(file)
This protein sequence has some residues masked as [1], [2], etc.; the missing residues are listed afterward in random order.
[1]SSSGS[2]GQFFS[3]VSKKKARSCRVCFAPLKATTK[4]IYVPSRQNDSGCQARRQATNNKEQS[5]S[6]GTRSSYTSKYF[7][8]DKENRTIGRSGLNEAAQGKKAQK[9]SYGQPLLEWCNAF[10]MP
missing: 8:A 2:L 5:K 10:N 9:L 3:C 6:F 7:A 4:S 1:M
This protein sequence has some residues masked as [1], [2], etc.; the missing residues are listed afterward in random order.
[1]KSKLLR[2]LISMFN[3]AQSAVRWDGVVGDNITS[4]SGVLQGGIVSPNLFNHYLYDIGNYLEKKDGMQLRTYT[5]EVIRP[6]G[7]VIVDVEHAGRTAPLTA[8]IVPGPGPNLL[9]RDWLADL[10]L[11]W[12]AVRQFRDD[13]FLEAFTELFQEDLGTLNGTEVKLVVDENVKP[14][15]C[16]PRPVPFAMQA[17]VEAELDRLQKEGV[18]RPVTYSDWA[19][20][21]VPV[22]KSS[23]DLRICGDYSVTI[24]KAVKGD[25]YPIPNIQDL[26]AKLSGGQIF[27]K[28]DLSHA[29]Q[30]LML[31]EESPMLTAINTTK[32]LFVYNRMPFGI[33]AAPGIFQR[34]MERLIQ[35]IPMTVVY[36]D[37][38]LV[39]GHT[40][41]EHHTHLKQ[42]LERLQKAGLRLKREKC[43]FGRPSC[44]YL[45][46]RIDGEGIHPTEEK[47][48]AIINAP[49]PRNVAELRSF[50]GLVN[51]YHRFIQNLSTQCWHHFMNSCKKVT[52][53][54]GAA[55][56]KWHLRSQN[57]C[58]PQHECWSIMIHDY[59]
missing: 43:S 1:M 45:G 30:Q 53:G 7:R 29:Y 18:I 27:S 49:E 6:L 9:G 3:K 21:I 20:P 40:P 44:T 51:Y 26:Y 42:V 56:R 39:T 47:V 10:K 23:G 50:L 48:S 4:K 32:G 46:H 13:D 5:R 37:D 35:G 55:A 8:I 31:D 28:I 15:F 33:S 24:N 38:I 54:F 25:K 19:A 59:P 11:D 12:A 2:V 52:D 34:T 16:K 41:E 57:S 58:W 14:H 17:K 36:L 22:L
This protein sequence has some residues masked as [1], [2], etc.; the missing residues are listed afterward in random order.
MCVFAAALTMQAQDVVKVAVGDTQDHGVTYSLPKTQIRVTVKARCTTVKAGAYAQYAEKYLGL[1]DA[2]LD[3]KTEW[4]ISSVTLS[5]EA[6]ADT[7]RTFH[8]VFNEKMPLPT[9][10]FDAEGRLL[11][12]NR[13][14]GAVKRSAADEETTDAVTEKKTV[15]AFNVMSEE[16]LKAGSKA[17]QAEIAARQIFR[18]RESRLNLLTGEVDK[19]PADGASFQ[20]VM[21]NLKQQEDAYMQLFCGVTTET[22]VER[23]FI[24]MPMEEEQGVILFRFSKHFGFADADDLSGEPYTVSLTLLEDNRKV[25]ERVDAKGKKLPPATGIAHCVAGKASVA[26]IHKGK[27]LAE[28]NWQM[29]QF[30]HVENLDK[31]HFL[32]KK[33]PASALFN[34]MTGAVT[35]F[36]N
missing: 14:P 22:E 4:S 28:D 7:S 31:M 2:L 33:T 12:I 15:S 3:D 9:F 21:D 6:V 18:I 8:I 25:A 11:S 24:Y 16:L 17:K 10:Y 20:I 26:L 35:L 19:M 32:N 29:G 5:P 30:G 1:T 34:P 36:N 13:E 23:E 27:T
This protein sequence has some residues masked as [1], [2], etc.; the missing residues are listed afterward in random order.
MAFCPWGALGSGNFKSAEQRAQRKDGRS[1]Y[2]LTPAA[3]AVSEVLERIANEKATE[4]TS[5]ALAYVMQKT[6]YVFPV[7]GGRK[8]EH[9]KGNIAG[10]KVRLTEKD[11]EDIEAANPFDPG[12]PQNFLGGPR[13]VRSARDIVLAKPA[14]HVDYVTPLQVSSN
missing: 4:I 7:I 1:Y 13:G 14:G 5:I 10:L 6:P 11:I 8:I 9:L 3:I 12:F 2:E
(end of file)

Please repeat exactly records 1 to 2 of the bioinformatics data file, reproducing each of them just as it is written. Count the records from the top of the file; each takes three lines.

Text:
This protein sequence has some residues masked as [1], [2], etc.; the missing residues are listed afterward in random order.
[1]SSSGS[2]GQFFS[3]VSKKKARSCRVCFAPLKATTK[4]IYVPSRQNDSGCQARRQATNNKEQS[5]S[6]GTRSSYTSKYF[7][8]DKENRTIGRSGLNEAAQGKKAQK[9]SYGQPLLEWCNAF[10]MP
missing: 8:A 2:L 5:K 10:N 9:L 3:C 6:F 7:A 4:S 1:M
This protein sequence has some residues masked as [1], [2], etc.; the missing residues are listed afterward in random order.
[1]KSKLLR[2]LISMFN[3]AQSAVRWDGVVGDNITS[4]SGVLQGGIVSPNLFNHYLYDIGNYLEKKDGMQLRTYT[5]EVIRP[6]G[7]VIVDVEHAGRTAPLTA[8]IVPGPGPNLL[9]RDWLADL[10]L[11]W[12]AVRQFRDD[13]FLEAFTELFQEDLGTLNGTEVKLVVDENVKP[14][15]C[16]PRPVPFAMQA[17]VEAELDRLQKEGV[18]RPVTYSDWA[19][20][21]VPV[22]KSS[23]DLRICGDYSVTI[24]KAVKGD[25]YPIPNIQDL[26]AKLSGGQIF[27]K[28]DLSHA[29]Q[30]LML[31]EESPMLTAINTTK[32]LFVYNRMPFGI[33]AAPGIFQR[34]MERLIQ[35]IPMTVVY[36]D[37][38]LV[39]GHT[40][41]EHHTHLKQ[42]LERLQKAGLRLKREKC[43]FGRPSC[44]YL[45][46]RIDGEGIHPTEEK[47][48]AIINAP[49]PRNVAELRSF[50]GLVN[51]YHRFIQNLSTQCWHHFMNSCKKVT[52][53][54]GAA[55][56]KWHLRSQN[57]C[58]PQHECWSIMIHDY[59]
missing: 43:S 1:M 45:G 30:Q 53:G 7:R 29:Y 18:I 27:S 49:E 6:L 9:G 3:K 21:I 20:P 40:P 44:T 51:Y 26:Y 42:V 56:R 39:T 47:V 10:K 23:G 50:L 48:S 4:K 32:G 46:H 13:D 5:R 37:D 35:G 55:A 8:I 31:D 28:I 15:F 33:S 24:N 38:I 54:F 25:K 19:A 59:P 11:D 12:A 2:V 52:D 34:T 16:K 41:E 57:S 58:W 14:H 17:K 36:L 22:L